CIPR | Center For Inter-American Policy & Research

Tulane University

Regulators without Borders? Labor Inspectors in Latin America and Beyond

On April of 2015, Andrew Schrank, the Oliver Watson Professor of Sociology and International Studies at Brown University, gave a lecture titled Regulators without Borders: Labor Inspectors in Latin American and Beyond.

The presentation explored the transnational networks that increasingly shape the capacity of the Latin American state. Dr. Schrank’s research builds on the work of Anne Marie Slaughter, whose 2004 book A New World Order identified an important trend within contemporary international relations: the emergence of transnational government networks. She demonstrates how important these networks are for shaping patterns of global governance, from the management of the global economy to combatting international crime and terrorism. Emphasizing the value of this work, Schrank points out that we still don’t know enough about who joins these networks, or who actually participates. Scholars like Jonathan Macey, who think about such networks from a rational choice perspective, argue that most regulatory officials should not want to cooperate across borders because of the reduction in national autonomy that results. The only condition under which Macey expects regulators to join transnational networks is when they are forced to, or when it enables them to pressure their domestic arenas for additional resources. Why do regulators go abroad? Do they join because they are already strong, or do they go abroad because they are weak? Are they motivated by the public interest, or by rational self-interest?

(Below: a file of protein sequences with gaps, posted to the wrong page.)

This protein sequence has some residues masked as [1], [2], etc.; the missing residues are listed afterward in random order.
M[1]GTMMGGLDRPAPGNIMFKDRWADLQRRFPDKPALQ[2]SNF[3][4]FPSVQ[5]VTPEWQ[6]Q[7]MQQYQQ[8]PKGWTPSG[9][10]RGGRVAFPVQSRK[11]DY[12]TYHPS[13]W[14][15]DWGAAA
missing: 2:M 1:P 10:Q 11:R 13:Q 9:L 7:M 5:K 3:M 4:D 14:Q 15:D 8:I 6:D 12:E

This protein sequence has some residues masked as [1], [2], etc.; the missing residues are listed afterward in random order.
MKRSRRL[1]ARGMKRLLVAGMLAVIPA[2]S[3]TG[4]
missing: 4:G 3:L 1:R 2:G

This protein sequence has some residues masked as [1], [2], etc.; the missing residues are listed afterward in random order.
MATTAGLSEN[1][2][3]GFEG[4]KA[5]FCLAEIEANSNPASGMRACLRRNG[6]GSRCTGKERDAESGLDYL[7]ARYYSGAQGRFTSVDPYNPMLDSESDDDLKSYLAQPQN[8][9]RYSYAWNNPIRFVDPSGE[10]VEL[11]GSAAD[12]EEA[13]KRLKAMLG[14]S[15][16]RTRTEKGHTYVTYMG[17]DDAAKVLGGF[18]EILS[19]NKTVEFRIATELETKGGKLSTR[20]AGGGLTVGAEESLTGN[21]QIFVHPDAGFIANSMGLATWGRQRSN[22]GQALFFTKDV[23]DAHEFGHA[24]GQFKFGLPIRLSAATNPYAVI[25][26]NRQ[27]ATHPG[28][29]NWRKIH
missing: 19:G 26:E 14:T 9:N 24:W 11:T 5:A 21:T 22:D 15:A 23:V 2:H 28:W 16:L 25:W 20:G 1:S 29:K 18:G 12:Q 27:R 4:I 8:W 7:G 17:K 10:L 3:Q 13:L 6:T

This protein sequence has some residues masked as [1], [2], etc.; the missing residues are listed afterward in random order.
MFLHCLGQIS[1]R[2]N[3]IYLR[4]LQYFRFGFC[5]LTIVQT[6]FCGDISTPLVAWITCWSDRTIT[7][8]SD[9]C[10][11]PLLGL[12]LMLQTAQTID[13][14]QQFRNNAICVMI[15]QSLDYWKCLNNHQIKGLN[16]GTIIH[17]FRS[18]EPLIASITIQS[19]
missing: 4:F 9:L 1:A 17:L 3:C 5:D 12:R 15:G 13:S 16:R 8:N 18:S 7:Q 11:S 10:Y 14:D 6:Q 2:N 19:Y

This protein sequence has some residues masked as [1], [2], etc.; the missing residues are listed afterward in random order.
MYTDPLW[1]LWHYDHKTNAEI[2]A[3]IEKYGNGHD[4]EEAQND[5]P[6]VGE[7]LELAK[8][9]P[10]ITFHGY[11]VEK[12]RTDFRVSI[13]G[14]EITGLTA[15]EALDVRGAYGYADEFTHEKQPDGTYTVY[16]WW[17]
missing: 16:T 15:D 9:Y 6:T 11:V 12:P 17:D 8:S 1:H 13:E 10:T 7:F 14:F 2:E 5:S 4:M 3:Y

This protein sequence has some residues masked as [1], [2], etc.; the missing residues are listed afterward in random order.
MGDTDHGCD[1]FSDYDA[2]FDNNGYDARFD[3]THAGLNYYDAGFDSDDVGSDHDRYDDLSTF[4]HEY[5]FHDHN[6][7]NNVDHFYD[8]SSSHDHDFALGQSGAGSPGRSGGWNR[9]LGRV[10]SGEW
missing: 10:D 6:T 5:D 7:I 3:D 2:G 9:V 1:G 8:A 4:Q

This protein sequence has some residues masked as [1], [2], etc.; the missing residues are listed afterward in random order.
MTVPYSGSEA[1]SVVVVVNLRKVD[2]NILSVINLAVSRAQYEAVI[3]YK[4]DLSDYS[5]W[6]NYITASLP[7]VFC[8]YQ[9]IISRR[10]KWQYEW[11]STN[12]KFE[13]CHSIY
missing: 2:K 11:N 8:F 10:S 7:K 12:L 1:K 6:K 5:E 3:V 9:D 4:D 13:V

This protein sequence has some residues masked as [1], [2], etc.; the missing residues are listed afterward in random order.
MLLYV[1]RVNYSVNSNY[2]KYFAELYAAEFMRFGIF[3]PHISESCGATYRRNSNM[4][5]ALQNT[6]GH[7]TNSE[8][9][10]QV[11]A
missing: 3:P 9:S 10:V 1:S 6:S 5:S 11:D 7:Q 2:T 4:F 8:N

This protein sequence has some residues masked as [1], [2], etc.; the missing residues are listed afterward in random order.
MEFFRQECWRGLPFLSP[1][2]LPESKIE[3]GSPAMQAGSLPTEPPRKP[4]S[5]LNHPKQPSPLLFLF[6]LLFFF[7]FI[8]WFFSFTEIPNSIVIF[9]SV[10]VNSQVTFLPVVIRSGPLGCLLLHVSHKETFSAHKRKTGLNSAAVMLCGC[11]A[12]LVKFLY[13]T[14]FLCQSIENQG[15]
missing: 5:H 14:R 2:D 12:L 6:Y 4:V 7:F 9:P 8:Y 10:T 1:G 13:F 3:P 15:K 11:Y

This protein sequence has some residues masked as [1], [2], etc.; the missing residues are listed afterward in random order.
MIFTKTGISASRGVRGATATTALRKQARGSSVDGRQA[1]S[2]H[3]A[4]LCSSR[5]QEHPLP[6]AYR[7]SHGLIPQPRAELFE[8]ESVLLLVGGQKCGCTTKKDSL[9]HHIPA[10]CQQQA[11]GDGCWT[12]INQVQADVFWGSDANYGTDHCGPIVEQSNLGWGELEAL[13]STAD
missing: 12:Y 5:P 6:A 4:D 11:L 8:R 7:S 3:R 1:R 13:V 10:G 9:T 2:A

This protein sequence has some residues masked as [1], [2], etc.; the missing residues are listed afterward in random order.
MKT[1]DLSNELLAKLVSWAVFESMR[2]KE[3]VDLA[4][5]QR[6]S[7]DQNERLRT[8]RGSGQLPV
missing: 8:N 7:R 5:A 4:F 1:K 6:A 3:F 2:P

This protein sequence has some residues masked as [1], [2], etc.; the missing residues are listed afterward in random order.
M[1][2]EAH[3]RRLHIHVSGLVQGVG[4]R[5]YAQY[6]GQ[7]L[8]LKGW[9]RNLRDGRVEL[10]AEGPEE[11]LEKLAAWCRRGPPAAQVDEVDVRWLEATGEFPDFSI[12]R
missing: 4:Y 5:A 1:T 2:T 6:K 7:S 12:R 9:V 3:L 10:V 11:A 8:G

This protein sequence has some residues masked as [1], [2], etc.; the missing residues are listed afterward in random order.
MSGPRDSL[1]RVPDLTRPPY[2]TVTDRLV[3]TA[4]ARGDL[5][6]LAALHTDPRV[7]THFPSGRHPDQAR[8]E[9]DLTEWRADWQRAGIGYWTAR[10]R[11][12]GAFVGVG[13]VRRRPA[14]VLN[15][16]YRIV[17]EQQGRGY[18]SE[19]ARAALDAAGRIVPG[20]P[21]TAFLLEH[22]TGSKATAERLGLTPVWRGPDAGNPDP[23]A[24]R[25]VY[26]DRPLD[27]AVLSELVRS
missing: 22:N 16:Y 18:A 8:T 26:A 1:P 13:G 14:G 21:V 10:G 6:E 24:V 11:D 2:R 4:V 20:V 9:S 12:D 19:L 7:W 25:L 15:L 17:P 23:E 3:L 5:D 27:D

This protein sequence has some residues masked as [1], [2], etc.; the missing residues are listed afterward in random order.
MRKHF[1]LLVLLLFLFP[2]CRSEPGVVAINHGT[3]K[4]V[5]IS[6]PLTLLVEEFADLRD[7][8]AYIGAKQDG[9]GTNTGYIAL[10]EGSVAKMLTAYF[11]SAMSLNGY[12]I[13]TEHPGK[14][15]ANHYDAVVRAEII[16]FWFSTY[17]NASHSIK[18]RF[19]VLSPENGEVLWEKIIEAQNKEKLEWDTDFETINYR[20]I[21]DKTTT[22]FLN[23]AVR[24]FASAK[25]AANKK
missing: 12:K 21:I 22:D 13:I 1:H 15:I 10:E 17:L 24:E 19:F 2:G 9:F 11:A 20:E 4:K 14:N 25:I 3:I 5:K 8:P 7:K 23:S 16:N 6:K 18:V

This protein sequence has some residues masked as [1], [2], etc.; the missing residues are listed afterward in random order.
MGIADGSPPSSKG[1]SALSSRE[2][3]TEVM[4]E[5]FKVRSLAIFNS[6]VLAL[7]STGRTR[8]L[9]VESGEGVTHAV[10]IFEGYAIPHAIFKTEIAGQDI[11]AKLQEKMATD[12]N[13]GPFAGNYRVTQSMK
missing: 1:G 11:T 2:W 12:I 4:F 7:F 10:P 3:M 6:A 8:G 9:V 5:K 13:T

To answer these questions, Schrank examines the domain of labor regulation, a “least-likely” case of transnational cooperation. He focuses on Latin America, where countries share a similar model for inspection. His empirical work draws from interviews and data collection in the Dominican Republic, as well as an analysis of Latin American state membership in three transnational networks: the International Association of Labor Inspection, the Inter-American Network of Labor Administrators, and the Ibero-American Network of Labor Inspection. Using membership patterns in these three networks to test hypotheses regarding the behavior of state regulators, Schrank finds that labor inspectors who are independent civil service professionals are more likely to go abroad than labor inspectors who are political appointees. Those that do participate in transnational networks evidence greater levels of enforcement and compliance with international standards. His results have consequences for our theories regarding the origins of state development and capacity building, as well as our understanding of the costs of patronage and nepotism within the Latin American civil services.

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